June–July 2024 Ordained Servant

A Journal for Church Officers

E-ISSN 1931-7115

End-of-Life Care

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From the Editor. While working on a commentary on Ecclesiastes, I have been reading Ecclesiastes over and over again each day. In doing so I have become intensely aware of one of its major themes—death (Eccl. 1:4; 2:14–23; 3:1–2, 19–21; 5:18; 6:12; 7:1–2; 9:2–3, 10; 12:1–8). Ecclesiastes 12:1–8 forms the grand prelude to the framer’s closing exhortation to fear God in 12:9–12. No one is exempt unless they are alive at the Second Coming of the Lord Jesus. Retired hospital chaplain pastor Gordon Cook gives church officers an abundance of important information and advice for ministering to the dying in “Hospice and Palliative Care at the End of Life.”

Chapter 15 of The Voice of the Good Shepherd is a companion to the previous chapter, expanding more specifically in three areas of general preparation for preaching: “Develop Your Whole Person in Three Areas.” I explore the value of good fiction, the oral power of poetry, and a word on the value of classical music.

Richard Gamble reviews The Case for Christian Nationalism by Stephen Wolfe in his review article, “Christianity and Nationalism.” He digs deeply into Wolfe’s sources, uncovering an author supporting the nineteenth-century social gospel and another supporting Mao and the People’s Republic of China. Worse is his appeal to French intellectual Ernest Renan, the author of The Life of Jesus, the notorious 1863 account of Jesus as a purely human great man. He concludes: “Christianity and Christian nationalism are separating as two theologies engaged in heated competition in our world a century after Machen. The stakes may be as high today as they were then.”

Stephen Migotsky reviews Calls to Worship, Invocations, and Benedictions by Ryan Kelly, recommending it as an orthodox and useful source book for ministers of the Word.

Danny Olinger reviews Flannery O’Connor’s Why Do the Heathen Rage? by Jessica Hooten Wilson in his review article, “Flannery O’Connor Revisited.” He finds that Wilson’s piecing together of O’Connor’s unfinished novel is unsatisfying to readers who know O’Connor’s oeuvre. O’Connor wrestled mightily with her work, constantly revising, so it is doubtful that she would appreciate its being published in unfinished form. Olinger’s knowledge of O’Connor will whet the appetites of those who are unfamiliar with her work. She was a master at depicting the dark side of human nature, leaving the reader hungry for Jesus, writing as she did from the Christ-haunted South.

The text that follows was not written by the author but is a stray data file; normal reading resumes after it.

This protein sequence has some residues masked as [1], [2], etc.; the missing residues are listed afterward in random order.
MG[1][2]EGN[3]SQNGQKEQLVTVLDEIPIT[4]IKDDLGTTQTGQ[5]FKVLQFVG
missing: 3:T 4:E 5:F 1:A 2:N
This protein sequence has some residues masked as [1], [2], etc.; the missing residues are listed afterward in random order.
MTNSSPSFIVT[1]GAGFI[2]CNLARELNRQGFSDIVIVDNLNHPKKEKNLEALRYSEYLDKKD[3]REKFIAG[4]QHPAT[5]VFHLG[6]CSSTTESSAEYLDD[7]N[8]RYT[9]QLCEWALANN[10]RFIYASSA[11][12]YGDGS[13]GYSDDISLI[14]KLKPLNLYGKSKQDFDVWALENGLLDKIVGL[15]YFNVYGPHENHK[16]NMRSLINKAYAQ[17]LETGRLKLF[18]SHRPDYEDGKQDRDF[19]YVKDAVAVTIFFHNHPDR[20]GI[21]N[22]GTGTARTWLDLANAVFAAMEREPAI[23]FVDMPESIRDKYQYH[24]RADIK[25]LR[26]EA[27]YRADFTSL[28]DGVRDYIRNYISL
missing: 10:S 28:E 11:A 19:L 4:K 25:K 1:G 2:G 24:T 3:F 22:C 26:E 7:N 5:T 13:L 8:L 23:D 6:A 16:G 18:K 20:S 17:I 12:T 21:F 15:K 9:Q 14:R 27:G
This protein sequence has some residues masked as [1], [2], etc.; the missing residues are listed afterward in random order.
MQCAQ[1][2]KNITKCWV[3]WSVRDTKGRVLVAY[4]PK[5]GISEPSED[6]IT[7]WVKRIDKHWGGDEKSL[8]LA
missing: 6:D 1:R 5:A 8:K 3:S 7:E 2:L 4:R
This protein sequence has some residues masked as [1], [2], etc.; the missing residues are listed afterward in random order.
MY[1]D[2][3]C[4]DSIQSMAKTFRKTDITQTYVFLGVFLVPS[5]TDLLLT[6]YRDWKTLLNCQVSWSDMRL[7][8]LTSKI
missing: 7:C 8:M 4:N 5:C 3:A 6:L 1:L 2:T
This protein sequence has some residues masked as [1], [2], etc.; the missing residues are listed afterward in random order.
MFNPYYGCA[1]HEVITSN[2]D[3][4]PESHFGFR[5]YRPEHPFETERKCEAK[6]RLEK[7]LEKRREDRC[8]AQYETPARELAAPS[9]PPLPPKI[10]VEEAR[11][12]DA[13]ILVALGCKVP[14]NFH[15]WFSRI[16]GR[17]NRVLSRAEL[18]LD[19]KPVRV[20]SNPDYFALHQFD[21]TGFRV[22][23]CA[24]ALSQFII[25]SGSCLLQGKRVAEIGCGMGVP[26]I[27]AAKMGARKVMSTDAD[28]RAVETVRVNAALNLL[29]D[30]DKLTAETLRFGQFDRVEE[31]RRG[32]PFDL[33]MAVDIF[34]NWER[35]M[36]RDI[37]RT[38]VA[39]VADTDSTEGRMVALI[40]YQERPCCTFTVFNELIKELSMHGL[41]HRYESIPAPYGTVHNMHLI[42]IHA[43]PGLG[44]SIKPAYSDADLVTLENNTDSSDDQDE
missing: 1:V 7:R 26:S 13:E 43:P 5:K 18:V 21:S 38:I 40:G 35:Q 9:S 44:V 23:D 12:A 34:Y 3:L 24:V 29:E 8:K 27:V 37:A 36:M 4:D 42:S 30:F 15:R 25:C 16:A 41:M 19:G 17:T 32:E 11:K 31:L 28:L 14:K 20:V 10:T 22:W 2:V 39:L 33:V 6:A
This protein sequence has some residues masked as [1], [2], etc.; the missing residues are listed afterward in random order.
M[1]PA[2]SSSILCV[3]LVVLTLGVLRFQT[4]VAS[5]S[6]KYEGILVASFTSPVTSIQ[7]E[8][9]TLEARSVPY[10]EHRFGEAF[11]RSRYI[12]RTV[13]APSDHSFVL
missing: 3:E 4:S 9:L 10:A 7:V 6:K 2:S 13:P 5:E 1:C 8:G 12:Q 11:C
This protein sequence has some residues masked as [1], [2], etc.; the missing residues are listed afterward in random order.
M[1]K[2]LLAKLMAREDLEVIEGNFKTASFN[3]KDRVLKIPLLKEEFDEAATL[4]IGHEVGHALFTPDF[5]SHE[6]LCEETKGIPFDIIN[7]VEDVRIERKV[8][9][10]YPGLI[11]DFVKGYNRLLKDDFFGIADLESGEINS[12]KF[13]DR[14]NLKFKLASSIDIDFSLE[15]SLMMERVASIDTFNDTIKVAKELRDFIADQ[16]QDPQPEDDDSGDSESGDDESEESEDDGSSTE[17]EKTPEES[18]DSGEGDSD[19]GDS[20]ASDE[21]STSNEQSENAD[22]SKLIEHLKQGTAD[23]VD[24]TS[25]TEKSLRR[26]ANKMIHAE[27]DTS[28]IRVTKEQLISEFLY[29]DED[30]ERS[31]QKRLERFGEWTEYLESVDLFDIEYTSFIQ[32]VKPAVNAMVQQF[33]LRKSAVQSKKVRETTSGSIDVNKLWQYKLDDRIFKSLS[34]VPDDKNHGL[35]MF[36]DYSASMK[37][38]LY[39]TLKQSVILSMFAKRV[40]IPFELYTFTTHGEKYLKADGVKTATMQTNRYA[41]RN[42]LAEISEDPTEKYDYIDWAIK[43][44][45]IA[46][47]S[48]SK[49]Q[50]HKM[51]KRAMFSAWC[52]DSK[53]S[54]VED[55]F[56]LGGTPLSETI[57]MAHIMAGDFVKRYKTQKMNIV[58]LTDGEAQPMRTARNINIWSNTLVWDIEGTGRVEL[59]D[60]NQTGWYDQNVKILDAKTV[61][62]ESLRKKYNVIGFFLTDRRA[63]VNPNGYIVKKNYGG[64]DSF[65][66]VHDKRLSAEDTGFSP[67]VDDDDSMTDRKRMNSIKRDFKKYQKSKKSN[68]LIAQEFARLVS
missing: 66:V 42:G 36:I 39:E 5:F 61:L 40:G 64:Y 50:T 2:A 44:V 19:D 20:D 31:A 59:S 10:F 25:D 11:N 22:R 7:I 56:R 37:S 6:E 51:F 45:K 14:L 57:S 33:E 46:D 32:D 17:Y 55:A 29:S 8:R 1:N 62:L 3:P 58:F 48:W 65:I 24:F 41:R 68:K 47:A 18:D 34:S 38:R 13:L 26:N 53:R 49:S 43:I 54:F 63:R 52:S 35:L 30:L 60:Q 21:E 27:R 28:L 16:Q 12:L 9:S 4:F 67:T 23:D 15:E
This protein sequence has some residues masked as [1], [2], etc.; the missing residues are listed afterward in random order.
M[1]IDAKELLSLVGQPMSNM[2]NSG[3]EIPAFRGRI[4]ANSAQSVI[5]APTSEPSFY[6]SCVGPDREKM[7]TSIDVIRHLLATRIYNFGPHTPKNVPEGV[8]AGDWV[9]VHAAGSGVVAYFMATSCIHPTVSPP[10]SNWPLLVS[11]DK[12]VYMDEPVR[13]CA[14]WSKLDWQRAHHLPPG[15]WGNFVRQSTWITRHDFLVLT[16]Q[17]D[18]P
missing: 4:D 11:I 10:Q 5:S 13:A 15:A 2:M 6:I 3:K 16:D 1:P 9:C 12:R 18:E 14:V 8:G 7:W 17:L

Our poem this month is by a poet I have just discovered, Mary E. Coleridge (1861–1907). She was the great grand-niece of Samuel Taylor Coleridge. Her poem about death was published posthumously—Poems (London: Elkin Mathews, 1908). Unlike some of her Romantic forebears, like William Cullen Bryant (1794–1878) in Thanatopsis, she sees death as an enemy of humanity and pleads with her gracious God for mercy.

The cover photo is from The Pine Hill Cemetery in Washington, New Hampshire. On one nearby stone this gospel inscription was engraved: “No prayer, no tears, his flight could stay / ’Twas Jesus called the soul away.”

Blessings in the Lamb,
Gregory Edward Reynolds


Ordained Servant exists to help encourage, inform, and equip church officers for faithful, effective, and God-glorifying ministry in the visible church of the Lord Jesus Christ. Its primary audience is ministers, elders, and deacons of the Orthodox Presbyterian Church, as well as interested officers from other Presbyterian and Reformed churches. Through high-quality editorials, articles, and book reviews, we will endeavor to stimulate clear thinking and the consistent practice of historic, confessional Presbyterianism.

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Contact the Editor: Gregory Edward Reynolds

Editorial address: Dr. Gregory Edward Reynolds,
827 Chestnut St.
Manchester, NH 03104-2522
Telephone: 603-668-3069

Electronic mail: reynolds.1@opc.org

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